Stefanella, Internal Dialoguing: I’ll show you what’s funny.  Hurt MY BOY?  MY BOY?  The one with a halo ’round the back of his Head?  Ooh, you all don’t KNOW what hurt is!  I’ll come over there and show you.  NO ARMS, NO BALL THROWING!  Picking on MY little boy?  Uh Uh.  I don’t think SO!

But of course, I did nothing.  Because that wee story shot me back a few decades.  And a schoolyard is a schoolyard is a schoolyard.  T’ain’t a thing I can do.  Make it worse, maybe, by storming the kids or talking to a teacher.  Unless it gets bad.  Otherwise, this is what proving ground is all about.

And as a mom, it sorta sucks.

Stefanella, in a calmer state: Honey, if the boys throw balls at you again, let me know.  Sometimes kids just do stuff like that.  Okay?

Stefanella, internally dialoguing: Just do stuff like that.  Just do stuff like that? *#*%@ I’ll just DO SOMETHING LIKE THAT! #@*% *sigh*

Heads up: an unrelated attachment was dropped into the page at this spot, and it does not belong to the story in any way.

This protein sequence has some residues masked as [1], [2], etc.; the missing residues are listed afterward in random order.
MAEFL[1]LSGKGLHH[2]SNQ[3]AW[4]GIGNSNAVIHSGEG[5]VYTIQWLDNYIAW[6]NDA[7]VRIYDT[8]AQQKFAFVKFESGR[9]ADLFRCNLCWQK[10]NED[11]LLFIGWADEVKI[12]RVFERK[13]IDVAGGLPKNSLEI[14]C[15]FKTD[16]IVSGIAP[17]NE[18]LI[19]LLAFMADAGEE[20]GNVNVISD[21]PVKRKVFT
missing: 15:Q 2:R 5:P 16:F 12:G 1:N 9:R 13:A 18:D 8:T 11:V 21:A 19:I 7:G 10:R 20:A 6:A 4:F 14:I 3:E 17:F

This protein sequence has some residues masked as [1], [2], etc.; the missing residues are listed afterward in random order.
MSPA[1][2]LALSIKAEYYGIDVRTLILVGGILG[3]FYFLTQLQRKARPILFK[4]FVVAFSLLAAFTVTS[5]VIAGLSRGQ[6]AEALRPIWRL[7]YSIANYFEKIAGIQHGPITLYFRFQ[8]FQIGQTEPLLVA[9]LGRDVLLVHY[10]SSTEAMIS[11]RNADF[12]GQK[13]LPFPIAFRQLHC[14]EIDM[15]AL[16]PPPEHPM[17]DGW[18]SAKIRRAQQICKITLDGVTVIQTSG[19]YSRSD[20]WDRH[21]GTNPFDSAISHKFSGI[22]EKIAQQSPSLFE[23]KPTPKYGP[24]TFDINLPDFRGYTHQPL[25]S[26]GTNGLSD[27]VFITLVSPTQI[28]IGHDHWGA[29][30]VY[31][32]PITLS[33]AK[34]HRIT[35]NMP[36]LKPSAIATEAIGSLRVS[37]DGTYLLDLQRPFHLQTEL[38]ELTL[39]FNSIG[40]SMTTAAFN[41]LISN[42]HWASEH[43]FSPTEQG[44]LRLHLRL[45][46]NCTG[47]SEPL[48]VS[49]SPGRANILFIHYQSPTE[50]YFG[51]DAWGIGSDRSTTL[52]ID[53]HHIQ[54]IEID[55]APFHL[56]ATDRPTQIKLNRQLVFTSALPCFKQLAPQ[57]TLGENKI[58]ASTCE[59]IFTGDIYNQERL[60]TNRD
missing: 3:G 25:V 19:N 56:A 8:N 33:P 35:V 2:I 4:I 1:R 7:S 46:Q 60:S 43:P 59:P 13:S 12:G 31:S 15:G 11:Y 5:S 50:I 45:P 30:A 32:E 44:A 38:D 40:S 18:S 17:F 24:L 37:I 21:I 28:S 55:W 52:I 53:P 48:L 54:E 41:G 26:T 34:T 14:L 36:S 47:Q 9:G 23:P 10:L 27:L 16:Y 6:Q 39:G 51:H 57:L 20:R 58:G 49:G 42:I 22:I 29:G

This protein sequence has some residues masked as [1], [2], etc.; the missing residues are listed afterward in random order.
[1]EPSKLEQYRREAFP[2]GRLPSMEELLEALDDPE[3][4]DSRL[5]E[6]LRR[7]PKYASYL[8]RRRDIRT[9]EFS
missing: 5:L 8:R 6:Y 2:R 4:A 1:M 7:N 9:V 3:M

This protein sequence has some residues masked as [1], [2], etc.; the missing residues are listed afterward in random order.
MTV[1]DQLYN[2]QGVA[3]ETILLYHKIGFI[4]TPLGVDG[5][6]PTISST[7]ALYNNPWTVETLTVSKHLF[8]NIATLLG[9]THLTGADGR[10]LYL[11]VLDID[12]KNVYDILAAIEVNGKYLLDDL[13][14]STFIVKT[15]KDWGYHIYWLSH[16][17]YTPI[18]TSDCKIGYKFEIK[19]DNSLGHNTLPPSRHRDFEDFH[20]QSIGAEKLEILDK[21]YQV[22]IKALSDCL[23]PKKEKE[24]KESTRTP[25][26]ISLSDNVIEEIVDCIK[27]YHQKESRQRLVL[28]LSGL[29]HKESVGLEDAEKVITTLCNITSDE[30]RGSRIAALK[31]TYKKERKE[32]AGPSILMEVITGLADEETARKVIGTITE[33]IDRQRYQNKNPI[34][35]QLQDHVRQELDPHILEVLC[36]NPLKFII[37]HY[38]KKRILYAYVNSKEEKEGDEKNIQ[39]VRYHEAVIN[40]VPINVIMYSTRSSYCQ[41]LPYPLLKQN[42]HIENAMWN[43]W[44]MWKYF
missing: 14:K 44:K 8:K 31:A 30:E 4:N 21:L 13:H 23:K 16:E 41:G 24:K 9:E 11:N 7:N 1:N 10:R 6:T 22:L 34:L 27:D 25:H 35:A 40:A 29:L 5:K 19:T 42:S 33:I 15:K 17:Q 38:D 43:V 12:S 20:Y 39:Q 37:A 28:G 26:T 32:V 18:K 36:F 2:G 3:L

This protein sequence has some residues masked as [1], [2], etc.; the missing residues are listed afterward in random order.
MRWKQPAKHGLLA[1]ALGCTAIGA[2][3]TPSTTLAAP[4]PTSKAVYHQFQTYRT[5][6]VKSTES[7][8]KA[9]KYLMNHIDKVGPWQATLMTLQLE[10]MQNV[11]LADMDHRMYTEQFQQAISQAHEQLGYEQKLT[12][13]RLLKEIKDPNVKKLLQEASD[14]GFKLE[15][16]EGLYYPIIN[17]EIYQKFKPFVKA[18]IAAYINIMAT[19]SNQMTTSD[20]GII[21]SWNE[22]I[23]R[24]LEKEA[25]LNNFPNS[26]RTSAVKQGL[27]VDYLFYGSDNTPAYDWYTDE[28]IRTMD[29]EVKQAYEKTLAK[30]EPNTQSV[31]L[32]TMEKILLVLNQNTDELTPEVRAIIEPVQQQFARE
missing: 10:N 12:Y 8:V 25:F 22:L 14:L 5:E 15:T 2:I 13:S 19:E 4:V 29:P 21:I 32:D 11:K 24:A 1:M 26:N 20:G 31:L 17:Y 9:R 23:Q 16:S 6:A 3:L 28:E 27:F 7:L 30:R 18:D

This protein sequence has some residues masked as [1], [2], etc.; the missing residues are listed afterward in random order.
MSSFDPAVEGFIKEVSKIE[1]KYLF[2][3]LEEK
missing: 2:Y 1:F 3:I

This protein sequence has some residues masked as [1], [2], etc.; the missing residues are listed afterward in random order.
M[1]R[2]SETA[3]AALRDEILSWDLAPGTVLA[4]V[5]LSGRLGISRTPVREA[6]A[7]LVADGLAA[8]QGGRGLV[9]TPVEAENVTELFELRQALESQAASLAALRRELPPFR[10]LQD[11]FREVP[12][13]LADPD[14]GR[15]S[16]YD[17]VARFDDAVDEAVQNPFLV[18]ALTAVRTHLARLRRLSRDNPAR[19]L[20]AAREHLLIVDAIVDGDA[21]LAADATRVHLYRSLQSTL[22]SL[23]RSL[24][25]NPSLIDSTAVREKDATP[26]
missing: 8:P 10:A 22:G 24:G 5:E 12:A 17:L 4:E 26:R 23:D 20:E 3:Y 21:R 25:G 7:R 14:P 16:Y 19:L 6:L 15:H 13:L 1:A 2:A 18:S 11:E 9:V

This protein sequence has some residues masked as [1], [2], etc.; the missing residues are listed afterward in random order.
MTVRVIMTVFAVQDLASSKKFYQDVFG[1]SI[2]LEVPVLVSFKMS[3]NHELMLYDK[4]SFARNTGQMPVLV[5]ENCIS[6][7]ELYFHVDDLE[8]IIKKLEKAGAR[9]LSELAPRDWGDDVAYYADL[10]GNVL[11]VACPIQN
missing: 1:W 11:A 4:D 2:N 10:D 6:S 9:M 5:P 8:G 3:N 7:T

Shalom Kitah Alef…1st Grade, Here We Come! September 1, 2008

The last week or two has been a concentrated flurry of prepping my 6-year-old for 1st grade.

And because we’re here in Holy Land Central aka “HLC” aka Israel, the entire experience of getting him ready for this school system has meant initiation time for me too.  Because I didn’t grow up here so I do-not-know-the-ropes.

The process began with the list of school supplies that arrived in the mail.

I’m fluent in Hebrew.  I read newspapers, watch movies & t.v. and carry on semi-intelligent conversations in the language of the Biblical Land each and every day.  But I didn’t know what a full third of the listed supplies were nor did I know what they would be used for.  “LabelsA green plastic assignment folder ? He’s talented, but Oil Pastels, watercolors, markers and a sketch pad for art classes? He’s six!”

So it was off to the good neighbor’s house who patiently translated.  And dully sent me packing to the bookstore.

Which presented learning curve hurdle #2.  But before we go there, a friendly word from your sponsors: All you Nortes Americanos out there: You Are Privileged! You live in a wealthy country.  Bow your heads in Gratitude and utter THANKS!

From kindergarten to college my parents never paid for school books.  In my growing up years, the deal was: Show up on the 1st day of class and there’s a standard issue.  Done Deal.  Unless a text falls from the window of a fast-moving car, rolls into a mud patch or is fed to Bingo the dog for dinner, not one dime changes hands in exchange for trusty texts.